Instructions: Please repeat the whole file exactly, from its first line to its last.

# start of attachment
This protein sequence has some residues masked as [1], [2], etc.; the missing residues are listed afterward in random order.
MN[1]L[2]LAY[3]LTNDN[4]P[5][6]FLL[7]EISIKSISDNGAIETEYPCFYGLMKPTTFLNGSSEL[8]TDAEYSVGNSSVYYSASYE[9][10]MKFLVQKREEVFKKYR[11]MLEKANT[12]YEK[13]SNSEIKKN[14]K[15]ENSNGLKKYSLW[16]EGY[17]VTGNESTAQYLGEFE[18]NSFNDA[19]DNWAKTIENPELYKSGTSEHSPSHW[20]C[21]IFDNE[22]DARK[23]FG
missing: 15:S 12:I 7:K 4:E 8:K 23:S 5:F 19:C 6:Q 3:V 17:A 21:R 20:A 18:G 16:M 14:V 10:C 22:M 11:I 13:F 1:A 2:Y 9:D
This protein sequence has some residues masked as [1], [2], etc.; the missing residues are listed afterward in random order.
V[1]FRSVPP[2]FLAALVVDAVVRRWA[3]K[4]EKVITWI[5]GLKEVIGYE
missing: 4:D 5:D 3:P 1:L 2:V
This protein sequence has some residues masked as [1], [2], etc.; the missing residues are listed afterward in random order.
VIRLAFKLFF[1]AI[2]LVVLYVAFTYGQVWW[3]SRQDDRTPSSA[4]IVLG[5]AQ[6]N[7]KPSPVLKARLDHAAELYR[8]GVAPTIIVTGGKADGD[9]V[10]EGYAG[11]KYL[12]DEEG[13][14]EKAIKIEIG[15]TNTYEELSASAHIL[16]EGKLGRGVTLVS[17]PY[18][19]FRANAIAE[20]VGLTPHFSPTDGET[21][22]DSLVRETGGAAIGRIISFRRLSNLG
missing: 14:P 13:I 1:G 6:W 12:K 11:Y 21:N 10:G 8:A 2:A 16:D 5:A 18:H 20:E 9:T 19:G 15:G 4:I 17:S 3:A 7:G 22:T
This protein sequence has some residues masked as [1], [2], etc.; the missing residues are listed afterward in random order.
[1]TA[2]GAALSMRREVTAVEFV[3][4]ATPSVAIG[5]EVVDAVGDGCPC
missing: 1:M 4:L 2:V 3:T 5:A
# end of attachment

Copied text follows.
This protein sequence has some residues masked as [1], [2], etc.; the missing residues are listed afterward in random order.
MN[1]L[2]LAY[3]LTNDN[4]P[5][6]FLL[7]EISIKSISDNGAIETEYPCFYGLMKPTTFLNGSSEL[8]TDAEYSVGNSSVYYSASYE[9][10]MKFLVQKREEVFKKYR[11]MLEKANT[12]YEK[13]SNSEIKKN[14]K[15]ENSNGLKKYSLW[16]EGY[17]VTGNESTAQYLGEFE[18]NSFNDA[19]DNWAKTIENPELYKSGTSEHSPSHW[20]C[21]IFDNE[22]DARK[23]FG
missing: 15:S 12:I 7:K 4:E 8:K 23:S 5:F 19:C 6:Q 3:V 17:A 21:R 20:A 18:G 16:M 14:V 10:C 22:M 11:I 13:F 1:A 2:Y 9:D
This protein sequence has some residues masked as [1], [2], etc.; the missing residues are listed afterward in random order.
V[1]FRSVPP[2]FLAALVVDAVVRRWA[3]K[4]EKVITWI[5]GLKEVIGYE
missing: 4:D 5:D 3:P 1:L 2:V
This protein sequence has some residues masked as [1], [2], etc.; the missing residues are listed afterward in random order.
VIRLAFKLFF[1]AI[2]LVVLYVAFTYGQVWW[3]SRQDDRTPSSA[4]IVLG[5]AQ[6]N[7]KPSPVLKARLDHAAELYR[8]GVAPTIIVTGGKADGD[9]V[10]EGYAG[11]KYL[12]DEEG[13][14]EKAIKIEIG[15]TNTYEELSASAHIL[16]EGKLGRGVTLVS[17]PY[18][19]FRANAIAE[20]VGLTPHFSPTDGET[21][22]DSLVRETGGAAIGRIISFRRLSNLG
missing: 14:P 13:I 1:G 6:W 12:K 11:Y 21:N 10:G 8:A 2:A 16:D 5:A 18:H 20:E 9:T 19:G 15:G 4:I 17:S 3:A 7:G 22:T
This protein sequence has some residues masked as [1], [2], etc.; the missing residues are listed afterward in random order.
[1]TA[2]GAALSMRREVTAVEFV[3][4]ATPSVAIG[5]EVVDAVGDGCPC
missing: 1:M 4:L 2:V 3:T 5:A